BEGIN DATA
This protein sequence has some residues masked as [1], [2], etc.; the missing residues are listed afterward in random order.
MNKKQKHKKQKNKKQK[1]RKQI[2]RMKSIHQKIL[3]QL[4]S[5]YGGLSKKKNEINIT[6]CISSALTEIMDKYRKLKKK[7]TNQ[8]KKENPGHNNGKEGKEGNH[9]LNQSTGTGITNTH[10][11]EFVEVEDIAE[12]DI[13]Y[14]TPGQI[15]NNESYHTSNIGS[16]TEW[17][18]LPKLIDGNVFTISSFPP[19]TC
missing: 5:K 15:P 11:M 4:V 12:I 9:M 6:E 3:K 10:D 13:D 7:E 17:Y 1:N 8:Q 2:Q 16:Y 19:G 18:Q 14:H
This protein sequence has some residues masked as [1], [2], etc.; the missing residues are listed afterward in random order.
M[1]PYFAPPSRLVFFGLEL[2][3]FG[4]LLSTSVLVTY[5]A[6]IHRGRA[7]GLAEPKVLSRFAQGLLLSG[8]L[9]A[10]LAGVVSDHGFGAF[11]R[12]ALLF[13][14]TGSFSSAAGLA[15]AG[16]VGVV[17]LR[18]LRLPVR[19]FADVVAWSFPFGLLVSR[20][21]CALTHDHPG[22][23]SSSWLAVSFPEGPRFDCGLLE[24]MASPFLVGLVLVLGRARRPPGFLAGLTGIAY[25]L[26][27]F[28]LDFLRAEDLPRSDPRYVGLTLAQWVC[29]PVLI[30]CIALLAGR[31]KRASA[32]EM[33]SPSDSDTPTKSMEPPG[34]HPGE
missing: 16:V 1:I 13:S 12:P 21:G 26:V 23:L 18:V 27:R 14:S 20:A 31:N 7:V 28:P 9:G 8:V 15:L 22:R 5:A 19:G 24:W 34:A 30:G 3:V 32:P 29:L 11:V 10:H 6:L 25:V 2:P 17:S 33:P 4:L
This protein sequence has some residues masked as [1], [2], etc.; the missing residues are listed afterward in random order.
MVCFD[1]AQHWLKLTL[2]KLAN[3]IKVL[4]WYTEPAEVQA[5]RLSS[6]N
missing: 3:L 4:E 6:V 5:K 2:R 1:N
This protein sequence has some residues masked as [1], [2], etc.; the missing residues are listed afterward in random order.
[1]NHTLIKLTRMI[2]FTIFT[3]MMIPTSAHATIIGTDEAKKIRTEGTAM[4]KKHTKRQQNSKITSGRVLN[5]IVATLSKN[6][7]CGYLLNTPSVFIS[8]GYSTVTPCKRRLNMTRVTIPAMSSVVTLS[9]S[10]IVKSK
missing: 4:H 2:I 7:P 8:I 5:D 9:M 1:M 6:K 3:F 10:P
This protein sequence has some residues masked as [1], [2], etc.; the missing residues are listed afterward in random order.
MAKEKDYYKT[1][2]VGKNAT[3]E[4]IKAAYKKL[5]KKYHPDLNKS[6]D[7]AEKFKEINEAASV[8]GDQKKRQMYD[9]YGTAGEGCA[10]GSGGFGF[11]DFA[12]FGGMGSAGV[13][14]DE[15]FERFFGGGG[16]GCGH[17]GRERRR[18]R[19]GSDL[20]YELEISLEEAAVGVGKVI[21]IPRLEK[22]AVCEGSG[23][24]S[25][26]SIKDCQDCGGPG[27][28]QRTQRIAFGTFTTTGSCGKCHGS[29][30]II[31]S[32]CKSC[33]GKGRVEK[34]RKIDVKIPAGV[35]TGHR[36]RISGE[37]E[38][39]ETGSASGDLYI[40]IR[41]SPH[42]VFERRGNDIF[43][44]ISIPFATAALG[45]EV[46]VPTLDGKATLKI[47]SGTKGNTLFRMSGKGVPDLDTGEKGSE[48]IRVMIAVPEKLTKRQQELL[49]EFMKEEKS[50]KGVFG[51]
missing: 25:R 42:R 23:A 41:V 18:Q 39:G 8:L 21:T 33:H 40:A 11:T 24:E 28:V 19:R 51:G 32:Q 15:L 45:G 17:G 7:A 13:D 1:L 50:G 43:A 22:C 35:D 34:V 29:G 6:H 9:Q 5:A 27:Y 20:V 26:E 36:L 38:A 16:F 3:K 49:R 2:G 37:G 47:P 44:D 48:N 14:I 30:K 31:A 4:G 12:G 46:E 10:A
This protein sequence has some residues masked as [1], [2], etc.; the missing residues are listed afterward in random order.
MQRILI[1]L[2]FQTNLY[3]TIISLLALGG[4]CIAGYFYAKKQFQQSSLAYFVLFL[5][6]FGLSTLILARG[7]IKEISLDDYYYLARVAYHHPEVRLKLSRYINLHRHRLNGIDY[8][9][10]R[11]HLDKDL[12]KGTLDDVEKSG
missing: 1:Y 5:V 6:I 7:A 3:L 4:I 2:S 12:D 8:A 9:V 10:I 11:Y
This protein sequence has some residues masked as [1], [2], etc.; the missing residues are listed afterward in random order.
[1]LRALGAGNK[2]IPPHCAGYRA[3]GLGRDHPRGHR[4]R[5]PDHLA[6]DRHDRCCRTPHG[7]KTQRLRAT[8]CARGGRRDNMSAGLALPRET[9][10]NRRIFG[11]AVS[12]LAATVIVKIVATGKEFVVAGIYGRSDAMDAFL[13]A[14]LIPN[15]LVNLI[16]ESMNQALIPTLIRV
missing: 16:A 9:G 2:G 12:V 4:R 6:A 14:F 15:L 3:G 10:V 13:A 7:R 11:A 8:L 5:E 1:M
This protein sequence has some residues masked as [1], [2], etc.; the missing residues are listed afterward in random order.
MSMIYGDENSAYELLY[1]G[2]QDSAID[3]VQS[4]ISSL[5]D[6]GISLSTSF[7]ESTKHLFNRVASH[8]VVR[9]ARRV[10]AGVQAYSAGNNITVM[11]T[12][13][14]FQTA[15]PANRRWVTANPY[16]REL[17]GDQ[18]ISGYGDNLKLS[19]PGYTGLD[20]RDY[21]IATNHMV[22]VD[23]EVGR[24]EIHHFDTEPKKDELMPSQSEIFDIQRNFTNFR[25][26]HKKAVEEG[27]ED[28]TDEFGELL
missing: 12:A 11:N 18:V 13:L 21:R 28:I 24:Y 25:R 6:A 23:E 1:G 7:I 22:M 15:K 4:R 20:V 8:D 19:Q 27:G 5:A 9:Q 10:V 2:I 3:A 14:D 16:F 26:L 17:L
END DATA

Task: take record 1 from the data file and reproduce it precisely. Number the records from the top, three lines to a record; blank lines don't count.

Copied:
This protein sequence has some residues masked as [1], [2], etc.; the missing residues are listed afterward in random order.
MNKKQKHKKQKNKKQK[1]RKQI[2]RMKSIHQKIL[3]QL[4]S[5]YGGLSKKKNEINIT[6]CISSALTEIMDKYRKLKKK[7]TNQ[8]KKENPGHNNGKEGKEGNH[9]LNQSTGTGITNTH[10][11]EFVEVEDIAE[12]DI[13]Y[14]TPGQI[15]NNESYHTSNIGS[16]TEW[17][18]LPKLIDGNVFTISSFPP[19]TC
missing: 5:K 15:P 11:M 4:V 12:I 9:M 6:E 3:K 10:D 13:D 7:E 17:Y 1:N 8:Q 2:Q 16:Y 19:G 18:Q 14:H